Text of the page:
Open Access Research article

Psychological impact, support and information needs for women with an abnormal Pap smear: comparative results of a questionnaire in three European countries

Joseph Monsonego1*, Javier Cortes2, Daniel Pereira da Silva3, Anna Francisca Jorge3 and Patrick Klein4

Author Affiliations

1 Institut of the Cervix, 174 rue de Courcelles, 75017 Paris, France

2 Spanish Society of Obstetrics and Gynaecology, Alfonso el Magnánimo 29, 07004 Palma de Mallorca, Spain

3 Cervical Pathology Unit, Portuguese Institute of Oncology in Coimbra, Santo António dos Olivais, 3030 Coimbra, Portugal

4 Vision Critical, 61, rue de Monceau, 75008 Paris, France

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BMC Women's Health 2011, 11:18  doi:10.1186/1472-6874-11-18

Published: 25 May 2011



Extensive information on cervical cancer is currently available. Its effectiveness in reducing anxiety in women receiving abnormal Pap tests is not clear. We investigated current practices of communicating abnormal Pap results to evaluate women's reactions and determine the sources of information they use subsequently.


A self-administered questionnaire-based study was performed in 1475 women in France, Spain and Portugal who had received an abnormal Pap smear result in the 12 months prior to completing the questionnaire. Questions covered methods of communication of the result, emotional reactions, support received (from the physician and entourage), and information sources, using pre-specified check box options and rating scales. Data were analyzed by country.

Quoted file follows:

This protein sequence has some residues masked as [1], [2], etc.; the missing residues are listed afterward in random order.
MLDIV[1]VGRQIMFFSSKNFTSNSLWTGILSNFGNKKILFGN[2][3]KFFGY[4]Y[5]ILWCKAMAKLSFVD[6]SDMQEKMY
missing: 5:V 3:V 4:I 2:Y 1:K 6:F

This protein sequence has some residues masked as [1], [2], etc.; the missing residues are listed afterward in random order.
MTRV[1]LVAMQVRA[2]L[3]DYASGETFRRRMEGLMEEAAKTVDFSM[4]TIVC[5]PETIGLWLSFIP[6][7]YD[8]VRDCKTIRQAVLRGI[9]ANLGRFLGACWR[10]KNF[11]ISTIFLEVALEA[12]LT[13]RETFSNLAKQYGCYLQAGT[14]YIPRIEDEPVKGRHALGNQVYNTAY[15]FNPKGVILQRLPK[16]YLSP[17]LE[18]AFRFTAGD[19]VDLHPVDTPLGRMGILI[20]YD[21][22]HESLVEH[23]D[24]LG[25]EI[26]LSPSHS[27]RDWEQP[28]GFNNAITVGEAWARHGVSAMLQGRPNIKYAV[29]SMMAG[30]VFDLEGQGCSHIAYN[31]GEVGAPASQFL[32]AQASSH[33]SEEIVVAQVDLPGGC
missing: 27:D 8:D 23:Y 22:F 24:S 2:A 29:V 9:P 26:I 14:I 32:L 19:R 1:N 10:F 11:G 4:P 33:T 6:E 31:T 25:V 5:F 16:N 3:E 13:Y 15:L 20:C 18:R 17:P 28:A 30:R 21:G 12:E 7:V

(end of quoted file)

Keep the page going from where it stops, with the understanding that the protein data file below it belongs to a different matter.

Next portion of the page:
Pap test results were mostly communicated by phone to Spanish women (76%), while physician letters were common in France (59%) and Portugal (36%). Frequent reactions were anxiety, panic and stress, which were less common in Spanish women than their French and Portuguese counterparts. After discussing with their physician, half of the participants were worried, despite rating highly the psychological support received. Over 90% of women in each country discussed their results with family or friends. Partners provided a high level of support. Overall, the abnormal diagnosis and consequences had a low to medium impact on daily, professional and family life and their relationships with their partner. Impact was higher in Spanish women than the French or Portuguese. Information on the diagnosis and its treatment was rated average, and nearly 80% of participants wanted more information, notably French women. Preferred sources were the physician and the Internet.


Women expressed a strong wish for more information about cervical cancer and other HPV-related diseases, and that their physician play a major role in its provision and in support. There was a heavy reliance on the close entourage and the Internet for information, highlighting the need for dissemination of accurate material. Differences between countries suggest information management strategies may need to be tailored to different geographical regions.